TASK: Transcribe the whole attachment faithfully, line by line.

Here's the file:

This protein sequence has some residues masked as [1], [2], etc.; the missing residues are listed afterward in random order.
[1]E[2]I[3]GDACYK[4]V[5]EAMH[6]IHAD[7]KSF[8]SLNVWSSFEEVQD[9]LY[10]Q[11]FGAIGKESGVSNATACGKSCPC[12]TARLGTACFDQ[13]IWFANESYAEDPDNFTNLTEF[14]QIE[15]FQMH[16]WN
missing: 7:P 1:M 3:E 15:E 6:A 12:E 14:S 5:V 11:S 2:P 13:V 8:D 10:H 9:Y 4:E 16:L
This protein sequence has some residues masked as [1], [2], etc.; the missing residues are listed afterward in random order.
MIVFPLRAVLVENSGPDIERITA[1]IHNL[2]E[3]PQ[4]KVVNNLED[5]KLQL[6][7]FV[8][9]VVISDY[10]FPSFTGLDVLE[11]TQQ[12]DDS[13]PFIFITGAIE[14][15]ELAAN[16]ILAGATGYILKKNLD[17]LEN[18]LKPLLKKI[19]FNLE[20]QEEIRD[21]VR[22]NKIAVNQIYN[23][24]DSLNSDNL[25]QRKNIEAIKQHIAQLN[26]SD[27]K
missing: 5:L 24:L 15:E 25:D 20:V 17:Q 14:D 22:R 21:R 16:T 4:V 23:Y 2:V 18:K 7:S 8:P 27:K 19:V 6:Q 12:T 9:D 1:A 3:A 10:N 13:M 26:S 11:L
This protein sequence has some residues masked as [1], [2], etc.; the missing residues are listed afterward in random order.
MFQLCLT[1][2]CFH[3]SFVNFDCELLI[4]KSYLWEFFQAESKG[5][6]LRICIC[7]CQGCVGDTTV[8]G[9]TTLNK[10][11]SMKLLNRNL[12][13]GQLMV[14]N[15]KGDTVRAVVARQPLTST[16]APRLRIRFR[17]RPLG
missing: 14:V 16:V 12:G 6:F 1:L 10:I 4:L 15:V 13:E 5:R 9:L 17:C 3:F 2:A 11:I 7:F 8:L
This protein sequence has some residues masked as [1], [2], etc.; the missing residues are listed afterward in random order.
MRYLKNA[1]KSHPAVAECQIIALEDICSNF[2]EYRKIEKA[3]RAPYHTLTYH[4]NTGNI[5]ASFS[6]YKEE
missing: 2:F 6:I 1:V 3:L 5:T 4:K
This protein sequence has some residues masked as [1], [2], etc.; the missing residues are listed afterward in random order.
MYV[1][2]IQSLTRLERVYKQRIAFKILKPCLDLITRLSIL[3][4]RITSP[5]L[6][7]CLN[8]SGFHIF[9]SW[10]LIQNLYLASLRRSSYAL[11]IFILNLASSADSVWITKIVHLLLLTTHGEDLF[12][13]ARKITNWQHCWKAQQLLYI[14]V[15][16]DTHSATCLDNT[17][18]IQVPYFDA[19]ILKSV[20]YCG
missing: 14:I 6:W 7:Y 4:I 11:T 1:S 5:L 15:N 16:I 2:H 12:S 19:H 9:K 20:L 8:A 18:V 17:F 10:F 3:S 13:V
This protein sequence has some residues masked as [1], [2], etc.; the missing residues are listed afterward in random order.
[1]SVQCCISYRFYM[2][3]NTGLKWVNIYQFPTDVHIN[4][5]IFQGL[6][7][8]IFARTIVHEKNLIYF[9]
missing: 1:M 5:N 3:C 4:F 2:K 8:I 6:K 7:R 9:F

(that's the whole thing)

This protein sequence has some residues masked as [1], [2], etc.; the missing residues are listed afterward in random order.
[1]E[2]I[3]GDACYK[4]V[5]EAMH[6]IHAD[7]KSF[8]SLNVWSSFEEVQD[9]LY[10]Q[11]FGAIGKESGVSNATACGKSCPC[12]TARLGTACFDQ[13]IWFANESYAEDPDNFTNLTEF[14]QIE[15]FQMH[16]WN
missing: 7:P 1:M 3:E 15:E 6:A 12:E 14:S 5:V 11:S 2:P 13:V 8:D 10:H 9:Y 4:E 16:L
This protein sequence has some residues masked as [1], [2], etc.; the missing residues are listed afterward in random order.
MIVFPLRAVLVENSGPDIERITA[1]IHNL[2]E[3]PQ[4]KVVNNLED[5]KLQL[6][7]FV[8][9]VVISDY[10]FPSFTGLDVLE[11]TQQ[12]DDS[13]PFIFITGAIE[14][15]ELAAN[16]ILAGATGYILKKNLD[17]LEN[18]LKPLLKKI[19]FNLE[20]QEEIRD[21]VR[22]NKIAVNQIYN[23][24]DSLNSDNL[25]QRKNIEAIKQHIAQLN[26]SD[27]K
missing: 5:L 24:L 15:E 25:D 20:V 17:Q 14:D 22:R 21:R 16:T 4:V 23:Y 2:V 18:K 7:S 8:P 27:K 19:V 6:Q 12:T 9:D 1:A 3:A 10:N 13:M 26:S 11:L
This protein sequence has some residues masked as [1], [2], etc.; the missing residues are listed afterward in random order.
MFQLCLT[1][2]CFH[3]SFVNFDCELLI[4]KSYLWEFFQAESKG[5][6]LRICIC[7]CQGCVGDTTV[8]G[9]TTLNK[10][11]SMKLLNRNL[12][13]GQLMV[14]N[15]KGDTVRAVVARQPLTST[16]APRLRIRFR[17]RPLG
missing: 14:V 16:V 12:G 6:F 1:L 10:I 4:L 15:V 13:E 5:R 9:L 17:C 3:F 2:A 11:I 7:F 8:L
This protein sequence has some residues masked as [1], [2], etc.; the missing residues are listed afterward in random order.
MRYLKNA[1]KSHPAVAECQIIALEDICSNF[2]EYRKIEKA[3]RAPYHTLTYH[4]NTGNI[5]ASFS[6]YKEE
missing: 2:F 6:I 1:V 3:L 5:T 4:K
This protein sequence has some residues masked as [1], [2], etc.; the missing residues are listed afterward in random order.
MYV[1][2]IQSLTRLERVYKQRIAFKILKPCLDLITRLSIL[3][4]RITSP[5]L[6][7]CLN[8]SGFHIF[9]SW[10]LIQNLYLASLRRSSYAL[11]IFILNLASSADSVWITKIVHLLLLTTHGEDLF[12][13]ARKITNWQHCWKAQQLLYI[14]V[15][16]DTHSATCLDNT[17][18]IQVPYFDA[19]ILKSV[20]YCG
missing: 14:I 6:W 7:Y 4:I 11:T 1:S 5:L 15:N 16:I 2:H 12:S 19:H 9:K 20:L 8:A 18:V 17:F 10:F 3:S 13:V
This protein sequence has some residues masked as [1], [2], etc.; the missing residues are listed afterward in random order.
[1]SVQCCISYRFYM[2][3]NTGLKWVNIYQFPTDVHIN[4][5]IFQGL[6][7][8]IFARTIVHEKNLIYF[9]
missing: 1:M 5:N 3:C 4:F 2:K 8:I 6:K 7:R 9:F